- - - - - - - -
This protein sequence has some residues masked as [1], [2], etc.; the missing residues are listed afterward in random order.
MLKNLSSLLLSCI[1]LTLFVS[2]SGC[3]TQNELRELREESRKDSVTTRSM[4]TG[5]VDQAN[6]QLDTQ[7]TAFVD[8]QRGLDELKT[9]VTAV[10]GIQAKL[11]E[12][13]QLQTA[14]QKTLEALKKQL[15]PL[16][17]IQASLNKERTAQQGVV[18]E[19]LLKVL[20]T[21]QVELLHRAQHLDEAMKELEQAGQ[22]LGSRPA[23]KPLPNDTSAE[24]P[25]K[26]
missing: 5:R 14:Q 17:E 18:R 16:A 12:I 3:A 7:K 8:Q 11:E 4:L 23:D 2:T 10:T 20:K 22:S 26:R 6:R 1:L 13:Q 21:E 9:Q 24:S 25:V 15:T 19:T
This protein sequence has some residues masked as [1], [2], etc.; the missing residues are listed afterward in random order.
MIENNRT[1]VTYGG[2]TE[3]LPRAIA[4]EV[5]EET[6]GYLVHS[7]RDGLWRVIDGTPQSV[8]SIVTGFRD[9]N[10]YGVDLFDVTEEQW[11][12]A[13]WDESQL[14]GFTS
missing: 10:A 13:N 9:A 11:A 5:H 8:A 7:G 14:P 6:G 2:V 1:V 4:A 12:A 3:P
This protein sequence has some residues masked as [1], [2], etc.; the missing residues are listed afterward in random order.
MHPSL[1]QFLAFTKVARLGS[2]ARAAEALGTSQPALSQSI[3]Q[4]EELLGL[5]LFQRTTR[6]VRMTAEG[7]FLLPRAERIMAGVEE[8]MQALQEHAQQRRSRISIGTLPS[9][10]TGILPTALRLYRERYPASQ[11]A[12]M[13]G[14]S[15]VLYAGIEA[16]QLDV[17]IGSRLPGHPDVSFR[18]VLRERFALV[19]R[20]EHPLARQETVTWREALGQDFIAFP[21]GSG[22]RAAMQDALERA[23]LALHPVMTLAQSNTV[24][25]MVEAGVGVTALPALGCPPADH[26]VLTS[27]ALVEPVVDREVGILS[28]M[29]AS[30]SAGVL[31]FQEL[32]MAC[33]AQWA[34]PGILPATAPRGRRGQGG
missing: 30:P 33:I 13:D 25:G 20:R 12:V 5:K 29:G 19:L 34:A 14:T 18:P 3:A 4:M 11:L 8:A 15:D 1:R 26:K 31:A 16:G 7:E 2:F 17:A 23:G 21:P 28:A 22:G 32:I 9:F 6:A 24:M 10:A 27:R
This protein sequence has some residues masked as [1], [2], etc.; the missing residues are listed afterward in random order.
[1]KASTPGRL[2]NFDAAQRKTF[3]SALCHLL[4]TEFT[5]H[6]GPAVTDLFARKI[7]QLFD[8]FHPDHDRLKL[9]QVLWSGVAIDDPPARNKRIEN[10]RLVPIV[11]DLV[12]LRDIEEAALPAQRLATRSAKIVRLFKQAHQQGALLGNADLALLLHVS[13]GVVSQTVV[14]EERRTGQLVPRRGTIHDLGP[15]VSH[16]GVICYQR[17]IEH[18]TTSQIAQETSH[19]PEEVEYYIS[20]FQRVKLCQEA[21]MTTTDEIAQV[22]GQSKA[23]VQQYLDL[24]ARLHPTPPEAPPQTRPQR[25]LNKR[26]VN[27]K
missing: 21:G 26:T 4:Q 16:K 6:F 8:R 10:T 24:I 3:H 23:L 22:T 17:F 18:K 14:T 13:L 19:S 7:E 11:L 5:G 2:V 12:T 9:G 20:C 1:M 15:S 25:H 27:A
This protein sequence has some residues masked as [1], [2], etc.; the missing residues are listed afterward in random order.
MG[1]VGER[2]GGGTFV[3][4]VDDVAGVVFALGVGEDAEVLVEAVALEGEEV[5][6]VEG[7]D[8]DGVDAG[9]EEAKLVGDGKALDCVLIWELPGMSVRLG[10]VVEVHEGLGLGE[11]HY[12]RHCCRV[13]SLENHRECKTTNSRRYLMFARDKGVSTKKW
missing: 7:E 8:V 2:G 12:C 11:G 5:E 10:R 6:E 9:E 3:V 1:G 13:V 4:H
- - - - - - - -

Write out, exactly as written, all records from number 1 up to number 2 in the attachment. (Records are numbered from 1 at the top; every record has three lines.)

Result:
This protein sequence has some residues masked as [1], [2], etc.; the missing residues are listed afterward in random order.
MLKNLSSLLLSCI[1]LTLFVS[2]SGC[3]TQNELRELREESRKDSVTTRSM[4]TG[5]VDQAN[6]QLDTQ[7]TAFVD[8]QRGLDELKT[9]VTAV[10]GIQAKL[11]E[12][13]QLQTA[14]QKTLEALKKQL[15]PL[16][17]IQASLNKERTAQQGVV[18]E[19]LLKVL[20]T[21]QVELLHRAQHLDEAMKELEQAGQ[22]LGSRPA[23]KPLPNDTSAE[24]P[25]K[26]
missing: 5:R 14:Q 17:E 18:R 16:A 12:I 3:A 7:K 8:Q 11:E 4:L 23:D 2:T 10:T 20:K 22:S 26:R 6:R 1:L 13:Q 21:E 9:Q 24:S 25:V 15:T 19:T
This protein sequence has some residues masked as [1], [2], etc.; the missing residues are listed afterward in random order.
MIENNRT[1]VTYGG[2]TE[3]LPRAIA[4]EV[5]EET[6]GYLVHS[7]RDGLWRVIDGTPQSV[8]SIVTGFRD[9]N[10]YGVDLFDVTEEQW[11][12]A[13]WDESQL[14]GFTS
missing: 10:A 13:N 9:A 11:A 5:H 8:A 7:G 14:P 6:G 2:V 1:V 4:A 12:A 3:P